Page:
Bulletin No.76 – Combo Corner: Alekhine
This week we have a new type of bulletin: Combo Corner! In these we will feature three fantastic combinations from some of the all time greats, whilst trying to avoid the very best known examples in the interests of bringing you something fresh. On occasion we may stretch the definition of a combination but will always include something very spectacular!
Peter Anderson, August 2021
Our first Combo Corner showcases Alexander Alekhine who left more than his fair share of spectacular games.
Fischer said. “Alekhine has never been a hero of mine and I never cared for his style play. There’s nothing light or breezy about it; it worked for him but could scarcely work for anyone else. He played gigantic conceptions, full of outrageous and unprecedented ideas.” Whilst Capablanca, Fischer and Carlsen have all been likened to Mozart in the purity and apparent simplicity of their play, Alekhine could be liked to Shostakovich, working on a grand scale, full of complexity but at the same time never crude. Fischer may not have liked his style, but some of us love it, including Garry Kasparov who has said that Alekhine was his inspiration.
The three examples below all feature Alekhine’s queen under attack and his imaginative way of dealing with that. They are of increasing complexity and give just a flavour of his genius.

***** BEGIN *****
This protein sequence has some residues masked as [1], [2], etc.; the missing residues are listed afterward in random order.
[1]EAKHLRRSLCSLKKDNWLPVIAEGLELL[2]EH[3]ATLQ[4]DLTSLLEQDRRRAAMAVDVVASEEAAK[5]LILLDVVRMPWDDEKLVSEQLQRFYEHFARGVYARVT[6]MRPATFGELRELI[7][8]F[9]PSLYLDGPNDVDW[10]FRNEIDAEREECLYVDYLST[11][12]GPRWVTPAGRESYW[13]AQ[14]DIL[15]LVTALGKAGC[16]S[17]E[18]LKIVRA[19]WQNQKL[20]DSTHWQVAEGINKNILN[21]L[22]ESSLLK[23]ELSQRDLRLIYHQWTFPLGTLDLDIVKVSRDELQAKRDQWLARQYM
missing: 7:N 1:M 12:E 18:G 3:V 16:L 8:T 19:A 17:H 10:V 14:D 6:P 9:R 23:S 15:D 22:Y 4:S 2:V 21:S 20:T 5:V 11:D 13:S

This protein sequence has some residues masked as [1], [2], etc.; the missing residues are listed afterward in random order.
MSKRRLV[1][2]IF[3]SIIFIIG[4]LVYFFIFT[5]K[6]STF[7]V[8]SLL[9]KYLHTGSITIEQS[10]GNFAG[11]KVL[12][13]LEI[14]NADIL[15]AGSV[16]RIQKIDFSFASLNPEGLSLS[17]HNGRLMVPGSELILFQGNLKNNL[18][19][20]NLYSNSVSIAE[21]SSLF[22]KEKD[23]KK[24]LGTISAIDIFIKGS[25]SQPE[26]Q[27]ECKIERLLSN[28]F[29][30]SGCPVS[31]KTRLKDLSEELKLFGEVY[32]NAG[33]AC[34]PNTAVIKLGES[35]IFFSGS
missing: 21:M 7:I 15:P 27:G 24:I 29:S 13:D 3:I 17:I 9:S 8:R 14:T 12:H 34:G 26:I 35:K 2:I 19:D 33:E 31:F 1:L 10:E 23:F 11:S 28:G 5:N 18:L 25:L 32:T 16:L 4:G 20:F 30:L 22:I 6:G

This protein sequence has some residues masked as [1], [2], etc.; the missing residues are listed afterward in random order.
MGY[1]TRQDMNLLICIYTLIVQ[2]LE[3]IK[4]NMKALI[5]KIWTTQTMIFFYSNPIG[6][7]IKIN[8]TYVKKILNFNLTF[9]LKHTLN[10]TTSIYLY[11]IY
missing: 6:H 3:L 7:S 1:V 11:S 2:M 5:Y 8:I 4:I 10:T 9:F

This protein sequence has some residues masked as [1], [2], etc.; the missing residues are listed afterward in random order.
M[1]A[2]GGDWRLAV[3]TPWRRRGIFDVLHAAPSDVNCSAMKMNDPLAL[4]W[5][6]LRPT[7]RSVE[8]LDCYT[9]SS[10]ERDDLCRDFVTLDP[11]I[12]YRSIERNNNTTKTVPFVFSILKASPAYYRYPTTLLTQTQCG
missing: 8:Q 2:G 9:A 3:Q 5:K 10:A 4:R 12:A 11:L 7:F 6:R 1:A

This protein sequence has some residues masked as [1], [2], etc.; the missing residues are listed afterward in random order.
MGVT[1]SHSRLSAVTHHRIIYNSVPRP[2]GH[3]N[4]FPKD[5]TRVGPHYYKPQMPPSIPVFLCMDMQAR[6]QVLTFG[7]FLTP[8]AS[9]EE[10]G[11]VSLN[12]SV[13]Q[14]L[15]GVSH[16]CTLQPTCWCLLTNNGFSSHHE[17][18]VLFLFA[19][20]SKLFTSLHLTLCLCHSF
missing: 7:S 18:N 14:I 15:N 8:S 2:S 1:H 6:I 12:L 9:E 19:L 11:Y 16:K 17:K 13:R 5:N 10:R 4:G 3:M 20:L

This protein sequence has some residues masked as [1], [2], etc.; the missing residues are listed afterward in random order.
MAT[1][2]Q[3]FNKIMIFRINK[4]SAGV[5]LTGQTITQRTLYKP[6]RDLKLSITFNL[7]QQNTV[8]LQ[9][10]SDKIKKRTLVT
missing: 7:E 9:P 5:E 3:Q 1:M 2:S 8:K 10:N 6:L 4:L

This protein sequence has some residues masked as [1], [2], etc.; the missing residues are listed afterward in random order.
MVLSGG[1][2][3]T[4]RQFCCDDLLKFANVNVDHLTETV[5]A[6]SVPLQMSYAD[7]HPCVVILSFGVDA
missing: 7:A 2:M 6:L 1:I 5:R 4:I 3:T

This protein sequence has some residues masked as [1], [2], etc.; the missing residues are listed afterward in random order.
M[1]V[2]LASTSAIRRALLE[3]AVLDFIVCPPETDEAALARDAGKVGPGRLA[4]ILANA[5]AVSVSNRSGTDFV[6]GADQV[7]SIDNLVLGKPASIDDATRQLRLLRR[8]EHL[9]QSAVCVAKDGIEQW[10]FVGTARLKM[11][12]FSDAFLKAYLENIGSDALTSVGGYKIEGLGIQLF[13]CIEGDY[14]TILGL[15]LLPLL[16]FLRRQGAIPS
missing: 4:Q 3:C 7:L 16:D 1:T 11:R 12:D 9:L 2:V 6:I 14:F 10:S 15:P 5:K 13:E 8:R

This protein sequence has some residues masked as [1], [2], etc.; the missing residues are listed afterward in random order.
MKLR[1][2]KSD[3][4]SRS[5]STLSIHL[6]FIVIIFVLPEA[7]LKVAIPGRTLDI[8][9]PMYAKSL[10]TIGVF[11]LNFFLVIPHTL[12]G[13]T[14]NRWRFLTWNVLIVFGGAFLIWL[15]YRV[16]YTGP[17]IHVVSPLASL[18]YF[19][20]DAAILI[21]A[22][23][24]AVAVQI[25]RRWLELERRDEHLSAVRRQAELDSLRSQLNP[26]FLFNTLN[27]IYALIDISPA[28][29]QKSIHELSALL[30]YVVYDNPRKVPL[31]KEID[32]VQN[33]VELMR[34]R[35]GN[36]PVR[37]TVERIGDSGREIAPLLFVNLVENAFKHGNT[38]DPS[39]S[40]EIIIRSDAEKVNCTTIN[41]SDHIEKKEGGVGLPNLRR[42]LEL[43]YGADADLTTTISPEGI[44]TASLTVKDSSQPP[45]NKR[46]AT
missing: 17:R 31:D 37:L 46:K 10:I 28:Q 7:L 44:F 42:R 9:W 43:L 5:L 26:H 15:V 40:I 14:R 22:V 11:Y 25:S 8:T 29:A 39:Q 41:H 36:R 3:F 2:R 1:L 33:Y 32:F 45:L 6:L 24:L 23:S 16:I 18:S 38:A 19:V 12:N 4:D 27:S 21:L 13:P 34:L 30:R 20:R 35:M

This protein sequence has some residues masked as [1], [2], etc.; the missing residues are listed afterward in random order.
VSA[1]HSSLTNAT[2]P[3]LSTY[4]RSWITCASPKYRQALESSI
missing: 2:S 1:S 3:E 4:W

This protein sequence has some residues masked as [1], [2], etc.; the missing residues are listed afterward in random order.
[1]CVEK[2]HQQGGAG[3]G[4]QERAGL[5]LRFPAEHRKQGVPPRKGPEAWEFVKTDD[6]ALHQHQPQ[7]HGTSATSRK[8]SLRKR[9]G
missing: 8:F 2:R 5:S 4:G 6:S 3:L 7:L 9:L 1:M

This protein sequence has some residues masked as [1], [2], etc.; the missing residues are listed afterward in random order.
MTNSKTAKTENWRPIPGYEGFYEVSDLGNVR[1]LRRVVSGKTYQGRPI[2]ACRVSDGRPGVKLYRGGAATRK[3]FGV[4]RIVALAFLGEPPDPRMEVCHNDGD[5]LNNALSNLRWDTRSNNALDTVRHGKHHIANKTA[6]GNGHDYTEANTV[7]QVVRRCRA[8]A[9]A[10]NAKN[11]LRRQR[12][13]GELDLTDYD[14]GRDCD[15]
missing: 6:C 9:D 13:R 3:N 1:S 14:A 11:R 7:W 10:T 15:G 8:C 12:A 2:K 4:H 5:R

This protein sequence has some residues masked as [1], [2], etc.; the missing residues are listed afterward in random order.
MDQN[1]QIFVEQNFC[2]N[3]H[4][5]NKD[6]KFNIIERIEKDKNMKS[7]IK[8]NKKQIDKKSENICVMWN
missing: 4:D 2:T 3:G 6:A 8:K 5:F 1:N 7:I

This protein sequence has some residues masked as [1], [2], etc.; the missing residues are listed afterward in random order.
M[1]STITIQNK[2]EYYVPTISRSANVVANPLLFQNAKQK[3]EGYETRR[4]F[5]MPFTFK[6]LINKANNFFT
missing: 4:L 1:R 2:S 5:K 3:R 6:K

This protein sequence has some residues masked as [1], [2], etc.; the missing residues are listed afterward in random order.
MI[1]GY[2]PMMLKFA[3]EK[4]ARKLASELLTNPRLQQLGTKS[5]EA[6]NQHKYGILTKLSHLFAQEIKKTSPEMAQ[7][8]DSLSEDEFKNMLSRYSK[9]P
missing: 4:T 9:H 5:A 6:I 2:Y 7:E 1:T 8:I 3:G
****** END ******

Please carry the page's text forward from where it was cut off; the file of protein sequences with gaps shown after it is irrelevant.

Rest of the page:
Timing is Everything
Alekhine’s queen is attacked but he sees no need to move it just yet. Instead he sacs a couple of pieces, moves the queen when it can give check and then picks up his opponent’s queen for a rook. Of course that alone would have left him material down, but he had seen a little further and could pick up an additional piece, leaving him in a winning position.
Just 3 More Moves
In this example below White’s position looks nice but it is hard to believe the game will be over in just three more moves. After a queen move Black will play Nf6 and is looking quite solid. Alekhine ignores the attack on his queen and exposes the weaknesses in Black’s position.
With perfect play, Black is winning in the position below. He is threatening Nf5 (or Ne4) and Bc7+ with the idea of mating on h2. Alekhine’s first move prevents that idea and gives Black a difficult choice: one move in fact still wins, two draw and everything else loses. Black picked a very reasonable looking reply but it lost to a stunning queen sacrifice that gave Alekhine a most unusual mating attack.